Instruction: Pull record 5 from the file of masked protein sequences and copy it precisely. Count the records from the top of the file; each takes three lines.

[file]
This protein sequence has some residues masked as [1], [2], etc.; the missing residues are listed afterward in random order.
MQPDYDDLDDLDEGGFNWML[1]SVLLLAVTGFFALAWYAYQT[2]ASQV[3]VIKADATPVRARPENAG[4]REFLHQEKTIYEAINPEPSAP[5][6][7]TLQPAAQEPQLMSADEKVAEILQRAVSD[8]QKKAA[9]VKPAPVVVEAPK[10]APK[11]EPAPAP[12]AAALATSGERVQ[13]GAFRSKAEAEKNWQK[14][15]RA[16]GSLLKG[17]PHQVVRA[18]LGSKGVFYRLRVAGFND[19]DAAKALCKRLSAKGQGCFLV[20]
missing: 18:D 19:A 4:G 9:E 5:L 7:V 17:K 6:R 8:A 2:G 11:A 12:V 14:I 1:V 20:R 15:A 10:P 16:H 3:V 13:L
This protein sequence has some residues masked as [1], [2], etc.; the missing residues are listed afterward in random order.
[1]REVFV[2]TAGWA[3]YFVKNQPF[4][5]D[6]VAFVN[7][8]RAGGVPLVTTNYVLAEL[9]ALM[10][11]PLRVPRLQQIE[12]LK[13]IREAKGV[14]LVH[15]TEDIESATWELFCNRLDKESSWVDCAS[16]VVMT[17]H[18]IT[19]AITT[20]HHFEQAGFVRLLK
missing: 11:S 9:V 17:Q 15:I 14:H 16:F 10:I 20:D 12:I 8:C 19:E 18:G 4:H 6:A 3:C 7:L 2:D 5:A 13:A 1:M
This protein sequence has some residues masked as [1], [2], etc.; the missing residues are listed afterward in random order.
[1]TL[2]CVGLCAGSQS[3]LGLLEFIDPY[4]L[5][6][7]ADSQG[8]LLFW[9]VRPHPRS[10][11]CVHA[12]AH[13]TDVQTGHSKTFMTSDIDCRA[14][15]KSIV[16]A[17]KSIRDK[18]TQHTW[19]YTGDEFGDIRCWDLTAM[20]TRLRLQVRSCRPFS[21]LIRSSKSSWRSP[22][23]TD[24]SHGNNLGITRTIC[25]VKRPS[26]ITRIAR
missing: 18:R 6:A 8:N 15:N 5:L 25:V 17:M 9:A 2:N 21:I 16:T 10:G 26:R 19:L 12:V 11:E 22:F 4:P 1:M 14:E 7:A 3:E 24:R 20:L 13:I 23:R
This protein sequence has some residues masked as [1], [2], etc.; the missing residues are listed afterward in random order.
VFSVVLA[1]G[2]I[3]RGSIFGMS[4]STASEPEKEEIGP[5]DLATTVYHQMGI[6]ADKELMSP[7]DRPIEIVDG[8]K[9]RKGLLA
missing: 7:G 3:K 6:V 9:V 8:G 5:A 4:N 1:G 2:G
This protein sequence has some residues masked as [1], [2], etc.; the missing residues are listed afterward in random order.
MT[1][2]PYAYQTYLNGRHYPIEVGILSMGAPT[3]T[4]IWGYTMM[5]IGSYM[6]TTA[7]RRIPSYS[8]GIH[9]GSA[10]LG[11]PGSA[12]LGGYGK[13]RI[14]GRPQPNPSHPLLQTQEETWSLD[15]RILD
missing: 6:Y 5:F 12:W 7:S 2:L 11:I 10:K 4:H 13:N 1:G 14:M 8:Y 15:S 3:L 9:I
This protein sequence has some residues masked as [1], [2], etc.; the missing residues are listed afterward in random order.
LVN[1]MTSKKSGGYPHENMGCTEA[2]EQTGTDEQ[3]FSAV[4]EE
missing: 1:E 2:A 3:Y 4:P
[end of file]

This protein sequence has some residues masked as [1], [2], etc.; the missing residues are listed afterward in random order.
MT[1][2]PYAYQTYLNGRHYPIEVGILSMGAPT[3]T[4]IWGYTMM[5]IGSYM[6]TTA[7]RRIPSYS[8]GIH[9]GSA[10]LG[11]PGSA[12]LGGYGK[13]RI[14]GRPQPNPSHPLLQTQEETWSLD[15]RILD
missing: 6:Y 5:F 12:W 7:S 2:L 11:I 10:K 4:H 13:N 1:G 14:M 8:Y 15:S 3:L 9:I